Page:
Additional Button Properties (cosmetic enhancements)



This is a cosmetic change request for more interesting push buttons. They could be implemented within Thunkable, or as an extension as somebody’s personal project. Although they are not as important as functional enhancements, some of them might be quick and easy to implement.

One or more of the following additional button properties would be helpful:

(1) “Outline button” option, or “Border color” option. This would simply outline a button with a border, to offset it from the background more distinctly.

(2) “3D button” option (or a “Raised button” and “Pressed button” option). This is expands the border concept with an angled lighting effect (like a shaded picture frame) to make the button appear raised or pressed.

(3) “Scale background image” option. This would scale the button’s background image to fit within the size of the button (and cropped to the shape of the button). This is important because the size of a button is a function of the amount of text on the button, and perhaps also the size and resolution of the device’s screen.

(4) “Illuninated button” option. This is a variation on the background color property, with highlights and shadows to give the appearance of an illuminated glass button. This is a subset of Request #3 above, but without the requirement for a background image.

All of the above can be accomplished by using a canvas, or part of a canvas, or a sprite, for a button. But that is not a light-weight solution.

Any one of the above enhancement suggestions would suffice to make the buttons a little more interesting.

The more professional of an appearance that Thunkable-created apps have, the more appeal that Thunkable will have as a development tool. Simple cosmetic enhancements can be an edge when potential developers are choosing an app IDE.


I love it! Nice topic!


This is already possible. Look into my article on this:

Maybe you can use another framework or write the CSS and JS on your own!
Hope this helps!


Thanks, Helios. I will look into that resource.


@Helios i think what @dddiam meant was that the buttons in thunkable should be enhanced without the need to use the webviewer component and the material design process. think of the message that would be displayed if the app fails to load the webviewer component.


I don’t see why an error would occur as the pages are already stored on the device. If they were to be downloaded, then that would be different. Tell me if I’ve missed something :slight_smile:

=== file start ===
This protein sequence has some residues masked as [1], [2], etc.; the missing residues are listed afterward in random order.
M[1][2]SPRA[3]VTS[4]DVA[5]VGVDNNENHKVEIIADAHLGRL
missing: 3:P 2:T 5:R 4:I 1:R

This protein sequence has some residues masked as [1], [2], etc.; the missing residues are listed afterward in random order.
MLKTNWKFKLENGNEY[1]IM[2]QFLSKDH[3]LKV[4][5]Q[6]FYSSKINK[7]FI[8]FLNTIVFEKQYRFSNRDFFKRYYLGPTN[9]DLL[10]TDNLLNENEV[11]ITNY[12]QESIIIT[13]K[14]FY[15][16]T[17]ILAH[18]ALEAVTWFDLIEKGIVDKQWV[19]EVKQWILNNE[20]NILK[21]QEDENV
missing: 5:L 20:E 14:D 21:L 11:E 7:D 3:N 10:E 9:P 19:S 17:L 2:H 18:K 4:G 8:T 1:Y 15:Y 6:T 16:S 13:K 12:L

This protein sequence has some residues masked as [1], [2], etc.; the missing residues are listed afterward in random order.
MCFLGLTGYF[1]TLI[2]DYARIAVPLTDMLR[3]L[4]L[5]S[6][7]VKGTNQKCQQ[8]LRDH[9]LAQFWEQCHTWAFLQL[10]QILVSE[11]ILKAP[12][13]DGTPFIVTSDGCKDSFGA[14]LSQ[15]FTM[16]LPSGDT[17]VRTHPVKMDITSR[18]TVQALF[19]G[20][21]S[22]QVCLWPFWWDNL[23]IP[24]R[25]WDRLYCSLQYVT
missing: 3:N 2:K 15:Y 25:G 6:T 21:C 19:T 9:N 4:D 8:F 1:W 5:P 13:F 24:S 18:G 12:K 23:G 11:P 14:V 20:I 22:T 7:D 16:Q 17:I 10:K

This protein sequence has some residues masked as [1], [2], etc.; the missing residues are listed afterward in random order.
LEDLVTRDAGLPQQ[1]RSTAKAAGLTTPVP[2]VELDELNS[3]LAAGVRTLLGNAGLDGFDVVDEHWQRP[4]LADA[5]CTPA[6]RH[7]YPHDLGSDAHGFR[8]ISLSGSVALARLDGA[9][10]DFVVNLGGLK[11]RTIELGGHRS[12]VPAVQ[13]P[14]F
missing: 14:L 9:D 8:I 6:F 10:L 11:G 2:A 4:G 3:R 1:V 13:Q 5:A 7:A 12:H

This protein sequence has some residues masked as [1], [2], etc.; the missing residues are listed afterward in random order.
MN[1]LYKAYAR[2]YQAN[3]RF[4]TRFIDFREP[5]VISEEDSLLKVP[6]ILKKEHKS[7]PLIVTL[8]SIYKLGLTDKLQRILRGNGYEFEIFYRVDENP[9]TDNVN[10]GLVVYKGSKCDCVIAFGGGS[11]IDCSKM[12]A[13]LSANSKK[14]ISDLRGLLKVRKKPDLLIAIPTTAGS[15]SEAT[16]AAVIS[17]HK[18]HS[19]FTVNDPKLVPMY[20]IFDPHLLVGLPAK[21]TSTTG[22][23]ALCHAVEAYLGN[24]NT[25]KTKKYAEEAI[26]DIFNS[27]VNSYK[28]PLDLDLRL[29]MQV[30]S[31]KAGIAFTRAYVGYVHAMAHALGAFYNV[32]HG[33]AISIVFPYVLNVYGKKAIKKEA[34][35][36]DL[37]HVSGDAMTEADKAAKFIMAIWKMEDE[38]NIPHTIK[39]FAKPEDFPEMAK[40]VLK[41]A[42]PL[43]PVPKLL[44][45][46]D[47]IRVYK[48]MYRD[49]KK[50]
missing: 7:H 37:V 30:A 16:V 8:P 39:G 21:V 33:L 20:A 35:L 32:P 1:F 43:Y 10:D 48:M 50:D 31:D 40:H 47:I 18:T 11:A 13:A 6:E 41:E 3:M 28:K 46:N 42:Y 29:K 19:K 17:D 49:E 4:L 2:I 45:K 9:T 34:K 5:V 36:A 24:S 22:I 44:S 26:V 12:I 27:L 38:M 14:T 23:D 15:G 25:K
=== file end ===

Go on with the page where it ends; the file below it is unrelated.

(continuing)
@dddiam I second your recommendations, especially #3. It’ really important to be able to have the background image of a button or any other component scale while automatically preserving the aspect ratio.

@Helios Materialize looks great. But, although it’s technically possible to use other frameworks to provide such functionality, it may not be practical for widely used, very basic user interface elements such as buttons.

The point of tools like Thunkable is to provide a high level of abstraction by hiding the complexity of low-level functionality into simple elements and building blocks. Using other low-level frameworks requires writing and maintaining more, less reusable, more complex, low-level code.

I’d rather focus my development efforts on the unique parts of an app rather than basic plumbing like buttons and other components.


Great idea!
I always want the option #3 ! :slight_smile:

And all others are too useful.


Not to hijack the thread … but other tools I’ve used had a potential 5th option:

(5) “Two image” option. This would have one image for the un-pressed view of the button, and another image for the pressed view of the button. This would allow a button to have a 3D look or highlights/shadows. (would be nice if it could scale the images to the button size)


Thank for your additional input, Jbp4444.

Option (5) is really a hybrid of Options (2) and (3). I have tried the 2-image method in Thunkable, and the images are not scaled; they are a fixed size. You would have to resized the image of the frame externally, and accept however it comes out on any device that the app might be installed on.

As I mentioned in my initial post, one can, of course, paint buttons on a canvas, or use sprites for buttons, but that is not a lightweight solution. It takes more development and debugging time, makes the code more complex and cluttered, and consumes more resources. Although I have had fun developing that type of approach myself, it is not a solution for novice programmers.

And it diverges from Thunkable’s simple drag 'n drop programming philosophy.